In troubled times, young Irish people leave this country for opportunities abroad.
The trend of outward migration that summed up the desperation of the 1980’s has, seemingly, returned. Ireland’s traditional safety valve is on again. The recent live register figures show an overall decrease in the numbers of people signing on for the first time since 2007. Care must be taken when interpreting these figures, but one clear message is that the dip in the type of person signing on is coming mostly from males under 25.
Young people under 25 are only doing one of four things if they are not working for someone else. They are starting a business, they are returning to education, returning home to live with their parents, or leaving the country. Given the time of year the CSO figures cover, the first two options are less likely. Company registration figures don’t show a huge upturn in businesses formed. Young people under 25 are also ideal as economic migrants. The share of younger workers in the labour force is around 15%. The only way to keep these workers in Ireland is to begin active labour market policies like classroom and on-the-job training to rapidly re-integrate into employment those who lose their jobs.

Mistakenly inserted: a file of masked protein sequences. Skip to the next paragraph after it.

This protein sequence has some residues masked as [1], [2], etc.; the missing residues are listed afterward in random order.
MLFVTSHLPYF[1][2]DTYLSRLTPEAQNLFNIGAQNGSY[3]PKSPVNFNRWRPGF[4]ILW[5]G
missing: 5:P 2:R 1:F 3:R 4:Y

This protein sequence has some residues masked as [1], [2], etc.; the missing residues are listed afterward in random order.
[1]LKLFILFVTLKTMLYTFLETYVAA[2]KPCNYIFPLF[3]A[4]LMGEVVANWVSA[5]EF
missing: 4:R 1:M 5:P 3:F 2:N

Active labour market policies are expensive, and only work well over 3-5 years.
Given current funding constraints, only a complete overhaul of FÁS would achieve the kinds of large-scale beneficial effects on the labour market in a revenue-neutral manner. For example, one-third of the 1 billion euro FÁS budget goes on the community employment scheme, which provides public support for part-time community and voluntary work, employing just 20,000 people.
We have a choice: look inward, and change our provision of public services to help the unemployed find work, and so stay in Ireland with us, or bid them goodbye.
Published in today's Sunday Independent.